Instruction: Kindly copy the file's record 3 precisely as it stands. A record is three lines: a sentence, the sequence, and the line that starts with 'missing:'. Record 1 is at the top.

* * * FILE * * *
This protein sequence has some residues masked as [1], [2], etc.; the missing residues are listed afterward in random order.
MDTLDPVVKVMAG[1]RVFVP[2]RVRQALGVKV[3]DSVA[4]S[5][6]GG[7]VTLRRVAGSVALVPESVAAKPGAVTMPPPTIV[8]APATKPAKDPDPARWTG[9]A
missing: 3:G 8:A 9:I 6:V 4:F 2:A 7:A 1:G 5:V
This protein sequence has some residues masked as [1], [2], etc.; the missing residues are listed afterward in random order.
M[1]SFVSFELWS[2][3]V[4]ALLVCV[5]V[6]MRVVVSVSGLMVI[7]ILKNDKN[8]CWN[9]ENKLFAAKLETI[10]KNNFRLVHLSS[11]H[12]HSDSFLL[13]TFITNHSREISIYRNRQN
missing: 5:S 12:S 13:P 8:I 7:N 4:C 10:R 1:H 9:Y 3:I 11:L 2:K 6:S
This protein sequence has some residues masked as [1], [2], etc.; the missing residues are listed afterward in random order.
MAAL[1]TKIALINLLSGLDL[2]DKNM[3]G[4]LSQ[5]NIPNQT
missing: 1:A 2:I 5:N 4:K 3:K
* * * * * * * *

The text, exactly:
This protein sequence has some residues masked as [1], [2], etc.; the missing residues are listed afterward in random order.
MAAL[1]TKIALINLLSGLDL[2]DKNM[3]G[4]LSQ[5]NIPNQT
missing: 1:A 2:I 5:N 4:K 3:K